By any objective standard, these repeated offers of diminishing prison terms at mid-trial come dangerously close to enticement of a plea. Added to these considerations is the fact that, fairly construed, the record establishes that Schaffner, whose perceptions determine whether or not the plea was coerced, United States v. Werker, supra, 535 F.2d 198, 202, was convinced that the conduct of the trial judge would lead to his conviction. Schaffner testified before this court that he felt that the trial judge had made up his mind at the audibility hearing that he was guilty and continually discredited him and his witnesses at trial.
(Transcript, 8, 49-50) Dowd testified that Schaffner repeatedly complained during their weekend meeting that the judge was trying to "railroad" him and was "killing" him before the jury. (Transcript, 66-67)
There is ample evidence in the record that Schaffner's belief was reasonable and not simply the exaggerated reaction of the accused. Both Dowd and Joseph J. Cullen, an observer at the trial for the building inspectors' union, testified at the hearing that the judge constantly belittled the defense at trial. Dowd testified that, during the defense case, the judge would "roll his eyes and look up at the ceiling or grimace at the witness in wonderment" (Transcript, 56), that he used a "contemptuous" tone when referring to Schaffner or Dowd and, on several occasions, including during Schaffner's testimony, stood over the witness and shouted at him (Transcript, 57). Cullen testified that, during Schaffner's examination as to the bank accounts, the judge "was raising his eyes at the ceiling . . . and looking over at the jury and looking down at the defendant and shrugging his shoulders at times, tapping on the desk with the pencil or something in that manner . . ." (Transcript, 111) When Schaffner was questioned about the $ 77,000., Cullen testified, the judge stood up and leaned over the defendant, waiting for his answer. (Transcript, 112)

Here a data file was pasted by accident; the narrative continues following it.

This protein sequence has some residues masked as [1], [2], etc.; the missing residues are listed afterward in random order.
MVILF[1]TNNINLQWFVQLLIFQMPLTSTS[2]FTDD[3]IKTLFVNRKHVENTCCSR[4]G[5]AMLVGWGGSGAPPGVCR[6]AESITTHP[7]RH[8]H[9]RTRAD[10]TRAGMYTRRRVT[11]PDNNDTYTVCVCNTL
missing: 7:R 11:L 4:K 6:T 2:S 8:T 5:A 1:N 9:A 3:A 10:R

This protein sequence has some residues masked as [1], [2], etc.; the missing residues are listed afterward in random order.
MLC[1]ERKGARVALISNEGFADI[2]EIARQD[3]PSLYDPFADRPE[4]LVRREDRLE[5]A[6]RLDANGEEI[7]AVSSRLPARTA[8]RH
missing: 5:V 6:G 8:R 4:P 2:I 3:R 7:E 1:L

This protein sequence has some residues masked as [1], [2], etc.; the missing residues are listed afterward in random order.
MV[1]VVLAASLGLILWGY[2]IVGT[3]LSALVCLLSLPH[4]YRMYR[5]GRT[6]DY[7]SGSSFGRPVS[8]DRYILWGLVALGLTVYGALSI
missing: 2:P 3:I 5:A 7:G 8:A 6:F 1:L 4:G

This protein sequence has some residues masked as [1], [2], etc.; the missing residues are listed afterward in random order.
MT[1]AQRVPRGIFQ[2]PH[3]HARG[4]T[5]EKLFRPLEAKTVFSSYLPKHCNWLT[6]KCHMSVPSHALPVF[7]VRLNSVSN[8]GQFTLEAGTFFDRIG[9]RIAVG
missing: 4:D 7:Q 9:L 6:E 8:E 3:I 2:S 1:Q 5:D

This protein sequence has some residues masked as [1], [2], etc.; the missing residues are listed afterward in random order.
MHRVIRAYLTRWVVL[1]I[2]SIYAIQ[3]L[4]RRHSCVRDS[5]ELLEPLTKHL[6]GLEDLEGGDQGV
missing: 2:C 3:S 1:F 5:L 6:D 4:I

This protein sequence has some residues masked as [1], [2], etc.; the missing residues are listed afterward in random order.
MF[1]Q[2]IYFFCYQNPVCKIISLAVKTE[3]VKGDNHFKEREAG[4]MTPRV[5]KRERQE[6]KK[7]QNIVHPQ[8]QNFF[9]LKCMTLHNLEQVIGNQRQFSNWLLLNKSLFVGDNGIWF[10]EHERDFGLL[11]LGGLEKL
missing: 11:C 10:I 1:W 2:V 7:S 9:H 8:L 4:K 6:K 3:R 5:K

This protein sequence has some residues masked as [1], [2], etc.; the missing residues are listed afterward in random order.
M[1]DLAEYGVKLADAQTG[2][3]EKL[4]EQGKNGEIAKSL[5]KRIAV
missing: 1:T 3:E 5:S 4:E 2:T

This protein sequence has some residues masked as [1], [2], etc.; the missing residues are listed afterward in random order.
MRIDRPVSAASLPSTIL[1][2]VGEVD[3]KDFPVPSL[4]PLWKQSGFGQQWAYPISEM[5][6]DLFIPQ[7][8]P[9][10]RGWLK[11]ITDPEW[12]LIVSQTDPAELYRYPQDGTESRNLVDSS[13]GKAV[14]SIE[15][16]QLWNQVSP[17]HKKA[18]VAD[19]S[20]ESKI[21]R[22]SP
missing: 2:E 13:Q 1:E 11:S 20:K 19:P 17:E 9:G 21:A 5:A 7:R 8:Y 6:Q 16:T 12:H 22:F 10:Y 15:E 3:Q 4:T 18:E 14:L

While neither of these men was wholly unbiased, their testimony was credible, particularly that of Dowd, who was placed in the difficult position of antagonizing a judge before whom he may very well appear in the future. Moreover, while the trial transcript does not reveal nuances of voice or manner, it does show that Dowd made innumerable objections at trial to the tone of voice and gestures of the judge.